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taliesin the storyteller wrote:
> J S Jones is using temporary vocab in his not to be spoken Jul23/C6, and 
> I've had to resort to a lot of temporary vocab in especially relays, 
> beause some symbol to mark place and meaning is needed in a hurry while 
> finding the proper, final expression/representaion of same meaning can 
> be very, very hard... for me at least.
> 
> How common is having to resort to temporary vocabulary? Do you keep 
> track of them all so you can change them all the hypothetical day when 
> you find the proper expresssion/representation so you can easily to a 
> global search/replace? Do you mark them somehow? In Taruven I suffix 
> them with {vuh}, meaning "word", with not much system in what goes in 
> front off the vuh, as long as it is unique.

My recent vocabulary lists have used color coding to mark provisional 
vs. well-established words. Most new words start at red, and may spend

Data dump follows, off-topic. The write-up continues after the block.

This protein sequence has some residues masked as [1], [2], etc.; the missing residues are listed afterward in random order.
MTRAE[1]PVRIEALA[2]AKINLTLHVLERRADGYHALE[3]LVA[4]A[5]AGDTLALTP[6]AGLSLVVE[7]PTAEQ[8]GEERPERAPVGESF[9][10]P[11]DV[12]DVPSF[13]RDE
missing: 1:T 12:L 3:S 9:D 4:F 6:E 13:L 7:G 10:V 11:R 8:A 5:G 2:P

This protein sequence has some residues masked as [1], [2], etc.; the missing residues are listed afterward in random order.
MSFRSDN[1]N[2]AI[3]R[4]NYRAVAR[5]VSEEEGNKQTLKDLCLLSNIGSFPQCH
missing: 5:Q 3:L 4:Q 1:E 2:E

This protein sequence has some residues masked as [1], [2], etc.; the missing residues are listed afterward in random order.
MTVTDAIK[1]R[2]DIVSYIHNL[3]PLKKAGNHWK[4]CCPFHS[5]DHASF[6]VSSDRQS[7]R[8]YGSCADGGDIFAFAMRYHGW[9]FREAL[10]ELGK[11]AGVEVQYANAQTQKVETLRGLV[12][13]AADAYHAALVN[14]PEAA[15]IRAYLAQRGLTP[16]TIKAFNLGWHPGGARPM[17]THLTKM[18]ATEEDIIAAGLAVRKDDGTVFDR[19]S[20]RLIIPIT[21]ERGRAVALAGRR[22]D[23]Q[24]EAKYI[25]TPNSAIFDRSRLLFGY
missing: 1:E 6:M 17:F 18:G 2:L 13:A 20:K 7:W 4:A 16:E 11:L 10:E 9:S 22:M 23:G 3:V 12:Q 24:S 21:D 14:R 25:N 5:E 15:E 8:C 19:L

some time at orange before getting to green and eventually blue. 
Temporary or random vocabulary starts out as pink, typically undergoing 
one or more changes before becoming established in the language.

In theory even the blue words can change, but it's less likely at that 
point.

> What do you do to find the "real" word to replace the placeholder with, 
> besides generating all possible roots in the language and picking one 
> more or less randomly?
> 
> 
> t.

I've had limited success with random generation. Usually the random 
words don't sound quite right for the part, and they don't fit well with 
other randomly selected words. I might look for a gap in the vocabulary, 
a pattern of sounds I haven't used in a while, or words with vaguely 
similar meanings that might have been related in the distant past.

Selecting a word for a meaning, or a meaning for a word, is one of those 
things that just takes familiarity with the language and having a feel 
for what fits and what doesn't.